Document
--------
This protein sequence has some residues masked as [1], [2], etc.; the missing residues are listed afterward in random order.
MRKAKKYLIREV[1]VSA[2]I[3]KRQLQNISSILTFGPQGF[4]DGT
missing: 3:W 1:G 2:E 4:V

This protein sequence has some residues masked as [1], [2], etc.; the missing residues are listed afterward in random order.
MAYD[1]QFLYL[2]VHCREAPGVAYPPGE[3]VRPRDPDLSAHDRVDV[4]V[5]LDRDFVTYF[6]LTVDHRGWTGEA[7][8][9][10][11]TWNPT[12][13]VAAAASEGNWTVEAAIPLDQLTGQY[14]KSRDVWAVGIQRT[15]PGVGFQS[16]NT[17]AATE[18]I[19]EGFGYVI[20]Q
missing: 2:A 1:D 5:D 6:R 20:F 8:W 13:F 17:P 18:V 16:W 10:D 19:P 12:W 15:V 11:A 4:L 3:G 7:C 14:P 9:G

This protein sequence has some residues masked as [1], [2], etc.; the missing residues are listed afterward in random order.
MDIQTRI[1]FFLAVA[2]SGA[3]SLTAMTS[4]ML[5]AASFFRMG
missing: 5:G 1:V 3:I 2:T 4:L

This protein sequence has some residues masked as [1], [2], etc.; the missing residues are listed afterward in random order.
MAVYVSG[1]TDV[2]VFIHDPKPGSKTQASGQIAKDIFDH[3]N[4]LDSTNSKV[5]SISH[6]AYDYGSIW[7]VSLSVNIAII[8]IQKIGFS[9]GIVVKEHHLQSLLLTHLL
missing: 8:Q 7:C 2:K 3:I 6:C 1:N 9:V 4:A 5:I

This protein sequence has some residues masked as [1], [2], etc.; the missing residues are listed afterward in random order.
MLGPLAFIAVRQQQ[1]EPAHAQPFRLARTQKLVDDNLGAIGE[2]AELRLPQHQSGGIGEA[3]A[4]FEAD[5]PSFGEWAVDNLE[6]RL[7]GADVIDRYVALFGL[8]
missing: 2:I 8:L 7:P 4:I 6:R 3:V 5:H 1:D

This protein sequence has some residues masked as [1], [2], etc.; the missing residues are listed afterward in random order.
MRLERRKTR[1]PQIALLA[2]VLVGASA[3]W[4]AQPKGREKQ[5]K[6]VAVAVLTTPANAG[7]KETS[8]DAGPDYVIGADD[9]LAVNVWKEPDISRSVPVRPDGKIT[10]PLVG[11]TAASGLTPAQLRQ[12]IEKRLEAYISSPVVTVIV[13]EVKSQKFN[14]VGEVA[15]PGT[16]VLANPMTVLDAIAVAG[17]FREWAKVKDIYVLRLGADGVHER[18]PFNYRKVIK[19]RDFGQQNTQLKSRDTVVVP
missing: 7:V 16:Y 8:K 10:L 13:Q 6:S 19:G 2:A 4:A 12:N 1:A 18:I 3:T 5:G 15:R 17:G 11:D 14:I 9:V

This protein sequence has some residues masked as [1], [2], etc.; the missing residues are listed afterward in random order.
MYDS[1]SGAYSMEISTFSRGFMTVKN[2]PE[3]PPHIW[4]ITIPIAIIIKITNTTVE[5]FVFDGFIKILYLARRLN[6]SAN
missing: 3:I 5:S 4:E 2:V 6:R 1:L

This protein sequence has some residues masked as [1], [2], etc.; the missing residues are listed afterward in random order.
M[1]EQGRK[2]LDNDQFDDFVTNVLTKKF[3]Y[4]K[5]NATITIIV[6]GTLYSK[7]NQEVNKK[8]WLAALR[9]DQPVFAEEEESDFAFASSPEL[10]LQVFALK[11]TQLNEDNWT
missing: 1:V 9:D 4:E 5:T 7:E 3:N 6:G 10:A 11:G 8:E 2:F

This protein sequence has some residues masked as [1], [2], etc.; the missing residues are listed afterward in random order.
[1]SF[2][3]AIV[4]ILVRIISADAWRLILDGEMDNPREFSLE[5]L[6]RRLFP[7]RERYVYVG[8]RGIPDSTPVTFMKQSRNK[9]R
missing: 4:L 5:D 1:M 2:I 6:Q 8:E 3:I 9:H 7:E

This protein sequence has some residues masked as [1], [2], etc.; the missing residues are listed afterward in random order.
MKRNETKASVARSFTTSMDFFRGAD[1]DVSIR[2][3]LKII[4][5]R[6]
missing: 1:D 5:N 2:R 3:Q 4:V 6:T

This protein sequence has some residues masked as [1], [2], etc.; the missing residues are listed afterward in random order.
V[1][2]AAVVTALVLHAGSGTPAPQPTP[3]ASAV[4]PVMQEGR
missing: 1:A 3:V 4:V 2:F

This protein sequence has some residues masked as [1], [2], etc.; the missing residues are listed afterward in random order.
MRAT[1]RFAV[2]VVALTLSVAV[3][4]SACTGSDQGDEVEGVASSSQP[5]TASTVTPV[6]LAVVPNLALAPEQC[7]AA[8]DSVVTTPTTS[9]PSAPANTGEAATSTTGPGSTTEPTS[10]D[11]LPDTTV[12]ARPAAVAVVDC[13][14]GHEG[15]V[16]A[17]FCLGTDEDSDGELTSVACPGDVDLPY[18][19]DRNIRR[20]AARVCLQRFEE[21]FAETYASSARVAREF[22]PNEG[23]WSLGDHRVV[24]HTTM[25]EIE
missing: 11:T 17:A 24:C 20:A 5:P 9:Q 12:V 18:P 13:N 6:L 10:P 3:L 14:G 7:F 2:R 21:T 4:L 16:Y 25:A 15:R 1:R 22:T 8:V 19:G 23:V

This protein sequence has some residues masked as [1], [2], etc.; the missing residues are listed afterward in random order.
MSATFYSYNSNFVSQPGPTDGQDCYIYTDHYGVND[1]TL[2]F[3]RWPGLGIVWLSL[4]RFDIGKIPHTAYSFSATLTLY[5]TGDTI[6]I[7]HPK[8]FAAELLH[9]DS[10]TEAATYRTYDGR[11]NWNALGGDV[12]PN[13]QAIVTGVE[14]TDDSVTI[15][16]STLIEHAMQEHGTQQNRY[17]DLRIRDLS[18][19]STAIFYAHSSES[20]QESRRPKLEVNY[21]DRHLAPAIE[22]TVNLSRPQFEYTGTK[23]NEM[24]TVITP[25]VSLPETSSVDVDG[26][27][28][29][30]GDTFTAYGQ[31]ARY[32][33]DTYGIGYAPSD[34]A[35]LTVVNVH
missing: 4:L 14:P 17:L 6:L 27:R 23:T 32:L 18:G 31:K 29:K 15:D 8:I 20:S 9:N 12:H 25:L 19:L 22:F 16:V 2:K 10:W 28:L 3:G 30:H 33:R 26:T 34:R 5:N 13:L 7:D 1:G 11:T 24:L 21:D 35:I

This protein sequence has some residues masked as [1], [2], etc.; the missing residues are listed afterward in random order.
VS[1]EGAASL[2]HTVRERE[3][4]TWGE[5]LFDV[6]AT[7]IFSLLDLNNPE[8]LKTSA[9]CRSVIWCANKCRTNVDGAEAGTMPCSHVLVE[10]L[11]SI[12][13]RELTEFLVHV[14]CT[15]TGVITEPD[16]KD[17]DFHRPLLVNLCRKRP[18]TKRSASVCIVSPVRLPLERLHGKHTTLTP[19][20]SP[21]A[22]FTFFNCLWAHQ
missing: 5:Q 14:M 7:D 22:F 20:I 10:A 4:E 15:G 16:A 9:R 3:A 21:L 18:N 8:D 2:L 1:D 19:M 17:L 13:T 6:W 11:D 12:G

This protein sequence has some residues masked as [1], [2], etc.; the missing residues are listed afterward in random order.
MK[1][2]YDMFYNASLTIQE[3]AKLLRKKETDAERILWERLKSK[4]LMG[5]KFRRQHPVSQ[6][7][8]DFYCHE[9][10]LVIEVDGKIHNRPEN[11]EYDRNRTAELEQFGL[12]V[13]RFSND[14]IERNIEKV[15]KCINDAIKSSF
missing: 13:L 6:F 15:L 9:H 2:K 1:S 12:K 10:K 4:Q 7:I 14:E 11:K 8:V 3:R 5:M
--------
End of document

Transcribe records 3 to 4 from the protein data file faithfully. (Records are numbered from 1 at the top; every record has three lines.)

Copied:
This protein sequence has some residues masked as [1], [2], etc.; the missing residues are listed afterward in random order.
MDIQTRI[1]FFLAVA[2]SGA[3]SLTAMTS[4]ML[5]AASFFRMG
missing: 5:G 1:V 3:I 2:T 4:L

This protein sequence has some residues masked as [1], [2], etc.; the missing residues are listed afterward in random order.
MAVYVSG[1]TDV[2]VFIHDPKPGSKTQASGQIAKDIFDH[3]N[4]LDSTNSKV[5]SISH[6]AYDYGSIW[7]VSLSVNIAII[8]IQKIGFS[9]GIVVKEHHLQSLLLTHLL
missing: 8:Q 7:C 2:K 3:I 6:C 1:N 9:V 4:A 5:I